Levels of pituitary growth hormone (GH), a metabolic homeostatic factor with strong lipolytic activity, are decreased in obese individuals. GH declines prior to the onset of weight gain in response to excess caloric intake and hyperinsulinemia; however, the mechanism by which GH is reduced is not clear. We used transgenic mice expressing the human GH (hGH) gene, GH1, to assess the effect of high caloric intake on expression as well as the local chromosome structure of the intact GH1 locus. Animals exposed to 3 days of high caloric intake exhibited hyperinsulinemia without hyperglycemia and a decrease in both hGH synthesis and secretion, but no difference in endogenous production of murine GH. Efficient GH1 expression requires a long-range intrachromosomal interaction between remote enhancer sequences and the proximal promoter region through “looping” of intervening chromatin. High caloric intake disrupted this interaction and decreased both histone H3/H4 hyperacetylation and RNA polymerase II occupancy at the GH1 promoter. Incorporation of physical activity muted the effects of excess caloric intake on insulin levels, GH1 promoter hyperacetylation, chromosomal architecture, and expression. These results indicate that energy homeostasis alters postnatal hGH synthesis through dynamic changes in the 3-dimensional chromatin structure of the GH1 locus, including structures required for cell type specificity during development.

Authors

Hana Vakili, Yan Jin, Peter A. Cattini

×

Abstract

Cardiac Purkinje cells are important triggers of ventricular arrhythmias associated with heritable and acquired syndromes; however, the mechanisms responsible for this proarrhythmic behavior are incompletely understood. Here, through transcriptional profiling of genetically labeled cardiomyocytes, we identified expression of Purkinje cell protein-4 (Pcp4), a putative regulator of calmodulin and Ca2+/calmodulin-dependent kinase II (CaMKII) signaling, exclusively within the His-Purkinje network. Using Pcp4-null mice and acquired cardiomyopathy models, we determined that reduced expression of PCP4 is associated with CaMKII activation, abnormal electrophysiology, dysregulated intracellular calcium handling, and proarrhythmic behavior in isolated Purkinje cells. Pcp4-null mice also displayed profound autonomic dysregulation and arrhythmic behavior in vivo. Together, these results demonstrate that PCP4 regulates cardiac excitability through both Purkinje cell–autonomous and central mechanisms and identify this modulator of CaMKII signaling as a potential arrhythmia-susceptibility candidate.

Authors

Eugene E. Kim ... Mario Delmar, Glenn I. Fishman

×

Abstract

Allergic contact dermatitis (ACD) is well recognized as an adverse event associated with implantable medical devices that contain allergenic materials like nickel; however, other cutaneous consequences of chronic exposure to allergens in implanted devices are not well understood. Here, we present a clinical case of Marjolin’s ulcer, an invasive squamous cell carcinoma (SCC) that developed in response to chronic ACD caused by an orthopedic implant. We used a standard murine model of contact hypersensitivity to determine whether chronic ACD promotes skin carcinogenesis. Chronic application of 1-fluoro-2,4-dinitrobenzene (DNFB) to carcinogen-treated skin led to the development of papillomas and aggressive SCC. DNFB-driven chronic ACD was marked by type 2 inflammation, which mediated skin carcinogenesis, as mice unable to mount an inflammatory response were less likely to develop skin tumors. Importantly, we found similar tumor-promoting inflammation surrounding the SCC in our patient. Our findings demonstrate that chronic ACD caused by constant exposure to an allergen can promote tumorigenesis at skin sites with preexisting cancer-initiated cells. Moreover, our results suggest that patients with implantable devices placed in close proximity to the skin should be monitored for ACD and highlight the importance of patch testing prior to the placement of such devices.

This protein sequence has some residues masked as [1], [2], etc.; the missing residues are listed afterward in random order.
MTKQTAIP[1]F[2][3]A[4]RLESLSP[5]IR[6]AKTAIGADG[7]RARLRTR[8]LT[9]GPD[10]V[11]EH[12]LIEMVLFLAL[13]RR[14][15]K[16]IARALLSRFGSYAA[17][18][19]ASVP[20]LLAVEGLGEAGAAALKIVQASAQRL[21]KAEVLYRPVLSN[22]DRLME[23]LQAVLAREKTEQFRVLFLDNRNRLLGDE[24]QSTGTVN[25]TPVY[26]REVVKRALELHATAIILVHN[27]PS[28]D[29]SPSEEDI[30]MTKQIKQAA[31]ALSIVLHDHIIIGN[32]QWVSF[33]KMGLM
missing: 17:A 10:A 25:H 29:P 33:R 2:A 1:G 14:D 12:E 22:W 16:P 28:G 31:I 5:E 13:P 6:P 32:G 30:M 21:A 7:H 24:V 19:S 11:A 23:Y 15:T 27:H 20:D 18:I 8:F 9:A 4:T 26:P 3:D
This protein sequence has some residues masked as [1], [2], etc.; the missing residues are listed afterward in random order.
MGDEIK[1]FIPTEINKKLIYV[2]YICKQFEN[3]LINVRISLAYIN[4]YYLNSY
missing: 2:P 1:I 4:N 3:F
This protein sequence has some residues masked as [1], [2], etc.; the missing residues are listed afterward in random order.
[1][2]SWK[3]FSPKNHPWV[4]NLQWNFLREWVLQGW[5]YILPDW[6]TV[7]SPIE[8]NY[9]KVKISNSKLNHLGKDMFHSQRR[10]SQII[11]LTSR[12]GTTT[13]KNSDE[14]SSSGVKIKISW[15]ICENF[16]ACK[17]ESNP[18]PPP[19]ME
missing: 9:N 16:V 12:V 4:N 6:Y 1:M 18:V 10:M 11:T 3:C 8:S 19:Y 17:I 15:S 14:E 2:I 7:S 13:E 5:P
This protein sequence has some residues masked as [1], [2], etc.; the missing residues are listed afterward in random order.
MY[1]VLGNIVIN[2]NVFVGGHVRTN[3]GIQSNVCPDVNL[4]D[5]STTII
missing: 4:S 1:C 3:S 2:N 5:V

Authors

Shadmehr Demehri ... David M. Sheinbein, Wayne M. Yokoyama

×




Advertisement

October 2014


124-10-cover

October 2014 Issue

On the cover:
Celebrating 90 years of publishing scientific discoveries in medicine

This month, the JCI celebrates 90 years of publishing outstanding scientific discoveries in biomedical research. On page 4135, editor-in-chief Howard Rockman reflects on the spirit of the JCI that has endured since our inaugural issue in October 1924.

×
Jci_impact_2014_10

October 2014 Impact

JCI Impact is a digest of the research, reviews, and other features published in each month's issue of the Journal of Clinical Investigation.

×

Review Series - More

Gut Microbiome

Series edited by Martin J. Blaser

The human gastrointestinal tract harbors approximately one hundred trillion microbial cells, collectively known as the gut microbiome. We have been aware of these friendly bacteria for around a century, but we are only now beginning to appreciate their influence in multiple aspects of human physiology and disease. Our understanding of the gut microbiome is constantly evolving and is currently being aided by new technologies and approaches that combine ecological principles with biomedical techniques. These new studies take into account both the pathological and commensal aspects of the microbes that inhabit our bodies. Reviews in this series explore how perturbation of the microbiome not only contributes to disease, but also helps to reveal its function; the impact of the microbiome on the metabolism of therapeutics and dietary nutrients; the contributions of commensal bacteria to disease, including cancer and cardiovascular disease; and the role of the microbiome in the development and maintenance of the immune system.

×